Mariya May’s new record Losing the Memory! 1995–2005 definitely has the sound, feel, and tinge of the period in which it was recorded. The opening handful of tracks really have a very nice dated quality to them, both in sound and recording quality, while the track contents tend to diversify a little more in the latter half of the album. There’s splashes of dream pop, closet psychedelia, loud/quiet/loud, shoegaze, and all throughout the record’s margins that glorious period that gave birth to 10,000 late night bedroom rock and pop operas played out on the glowing needle gauges of innumerable Tascam 8-Tracks.
May’s voice is really beautiful and her most unique asset, and it’s possible that no-one over the age of 30 has ever been able to listen to her sing a few tracks and not comment on the uncanny resemblance to Hope Sandoval. However, May’s varied output herein is enough to put claims of out-and-out idolatry to bed. Sandoval and the Mazzy Star years are a big influence on her stylistic output, sure, along with a lot of other groups that come to mind such as Bjork, Slowdive, Catherine Wheel, Belly, and (at times) Cocteau Twins along with Portishead and the inestimable Beth Gibbons. There’s more, but the memories are getting a little foggy at this historical juncture, which is one of Losing the Memory!’s charms. The album as a whole has a disarming honesty about it, and is celebratory of its varied influences while still managing to have a voice itself.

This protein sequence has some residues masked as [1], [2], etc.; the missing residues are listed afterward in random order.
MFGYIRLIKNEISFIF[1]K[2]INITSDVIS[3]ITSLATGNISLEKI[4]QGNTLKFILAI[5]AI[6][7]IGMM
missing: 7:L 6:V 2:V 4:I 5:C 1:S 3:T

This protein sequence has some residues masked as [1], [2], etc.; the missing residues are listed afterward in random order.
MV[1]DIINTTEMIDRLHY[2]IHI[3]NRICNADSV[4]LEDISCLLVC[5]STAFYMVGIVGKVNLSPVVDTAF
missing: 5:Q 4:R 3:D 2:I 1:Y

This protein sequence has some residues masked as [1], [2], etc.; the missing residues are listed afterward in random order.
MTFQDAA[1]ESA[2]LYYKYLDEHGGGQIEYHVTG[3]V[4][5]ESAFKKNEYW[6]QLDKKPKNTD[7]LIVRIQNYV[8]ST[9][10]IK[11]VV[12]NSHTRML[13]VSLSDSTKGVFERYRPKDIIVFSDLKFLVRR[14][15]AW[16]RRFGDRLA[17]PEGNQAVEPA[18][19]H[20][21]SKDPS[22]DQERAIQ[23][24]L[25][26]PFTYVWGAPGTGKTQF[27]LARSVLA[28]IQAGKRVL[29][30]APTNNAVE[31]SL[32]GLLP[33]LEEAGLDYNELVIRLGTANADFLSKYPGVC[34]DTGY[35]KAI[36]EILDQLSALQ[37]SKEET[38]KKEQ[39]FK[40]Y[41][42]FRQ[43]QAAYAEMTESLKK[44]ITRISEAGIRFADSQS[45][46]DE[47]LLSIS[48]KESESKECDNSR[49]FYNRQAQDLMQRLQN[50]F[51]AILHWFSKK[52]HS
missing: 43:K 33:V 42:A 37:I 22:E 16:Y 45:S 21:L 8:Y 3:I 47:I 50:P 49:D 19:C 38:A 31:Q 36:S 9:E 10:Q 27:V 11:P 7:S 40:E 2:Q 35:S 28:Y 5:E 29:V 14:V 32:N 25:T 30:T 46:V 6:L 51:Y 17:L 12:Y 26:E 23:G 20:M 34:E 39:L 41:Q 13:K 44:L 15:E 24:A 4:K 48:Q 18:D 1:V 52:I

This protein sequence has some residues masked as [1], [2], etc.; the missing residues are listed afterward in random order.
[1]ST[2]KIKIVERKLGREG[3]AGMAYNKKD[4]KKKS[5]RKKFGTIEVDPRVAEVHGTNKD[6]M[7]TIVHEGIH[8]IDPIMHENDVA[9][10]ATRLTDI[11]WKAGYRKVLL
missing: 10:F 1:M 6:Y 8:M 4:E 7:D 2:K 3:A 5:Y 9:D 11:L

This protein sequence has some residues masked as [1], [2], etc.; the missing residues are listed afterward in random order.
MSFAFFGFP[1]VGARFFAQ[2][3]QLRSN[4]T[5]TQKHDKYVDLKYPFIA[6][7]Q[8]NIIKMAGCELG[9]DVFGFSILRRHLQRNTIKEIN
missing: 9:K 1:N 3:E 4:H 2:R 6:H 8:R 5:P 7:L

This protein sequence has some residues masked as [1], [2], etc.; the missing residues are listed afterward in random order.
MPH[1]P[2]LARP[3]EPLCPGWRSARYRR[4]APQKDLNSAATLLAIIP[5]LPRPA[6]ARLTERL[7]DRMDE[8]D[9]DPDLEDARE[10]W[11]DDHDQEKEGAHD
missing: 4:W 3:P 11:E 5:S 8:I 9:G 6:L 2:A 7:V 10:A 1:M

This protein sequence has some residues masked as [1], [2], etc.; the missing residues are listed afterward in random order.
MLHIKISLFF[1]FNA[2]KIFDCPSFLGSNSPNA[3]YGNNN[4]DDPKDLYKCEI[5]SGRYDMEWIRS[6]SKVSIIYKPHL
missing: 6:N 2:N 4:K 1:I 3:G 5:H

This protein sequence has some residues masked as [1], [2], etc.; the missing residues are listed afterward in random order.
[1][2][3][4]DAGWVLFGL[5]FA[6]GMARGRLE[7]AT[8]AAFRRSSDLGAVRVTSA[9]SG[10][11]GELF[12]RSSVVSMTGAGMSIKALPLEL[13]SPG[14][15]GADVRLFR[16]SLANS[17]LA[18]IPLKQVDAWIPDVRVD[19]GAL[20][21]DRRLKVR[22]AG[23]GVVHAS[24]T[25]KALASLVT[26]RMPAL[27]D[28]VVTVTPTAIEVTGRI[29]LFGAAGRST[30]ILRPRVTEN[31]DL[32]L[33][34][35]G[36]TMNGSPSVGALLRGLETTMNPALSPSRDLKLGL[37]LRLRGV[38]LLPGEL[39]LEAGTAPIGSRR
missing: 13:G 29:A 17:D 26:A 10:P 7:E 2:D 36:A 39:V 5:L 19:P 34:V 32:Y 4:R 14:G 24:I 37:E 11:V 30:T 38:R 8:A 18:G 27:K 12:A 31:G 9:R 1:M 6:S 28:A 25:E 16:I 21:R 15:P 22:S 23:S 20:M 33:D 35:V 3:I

The record kicks off with "Member Zaya", a moody, plodding daydream of a track that feature’s May’s smoke-like vocal whisps over a chorus-drenched, arpeggiated guitar line. While it’s kind of expected that drums finally kick in around the 2:00 mark, it’s still fun and helps propel the riff into full fruition. "Forest Bloom" is one of the album’s gems, a DIY psych-shoegaze exploration into sheets of luminescent afterglow melody that dissolves into a distortion free-for all punctured by May’s flute lines. "Beijing" is another high-point, all Mazzy Star meets Ride and apt to get stuck in your cortex for a bit, for sure. "My Eyes Bleed Silver" is another highlight, and opens with a loose dischordance that meanders its way into a squall of white noise and floor-gaze guitar theatrics.
Further album stand-outs are tracks like the short and sweet psych-nugget "Ontology Party", the well put-together and accessible "If It Should", the sultry and watery "Dreaming", and thoroughly unexpected album closer "Flute Are E.a", a moody, organic flute-based composition that wouldn’t be out of place in a black and white film about nature.
In all, May’s record is a window into a body of work that is the output of a talented singer and songwriter and is replete with some really nice moments, and some that are pretty transcendent. And there’s some of us out here that appreciate the honesty, as well. (Reed Burnam)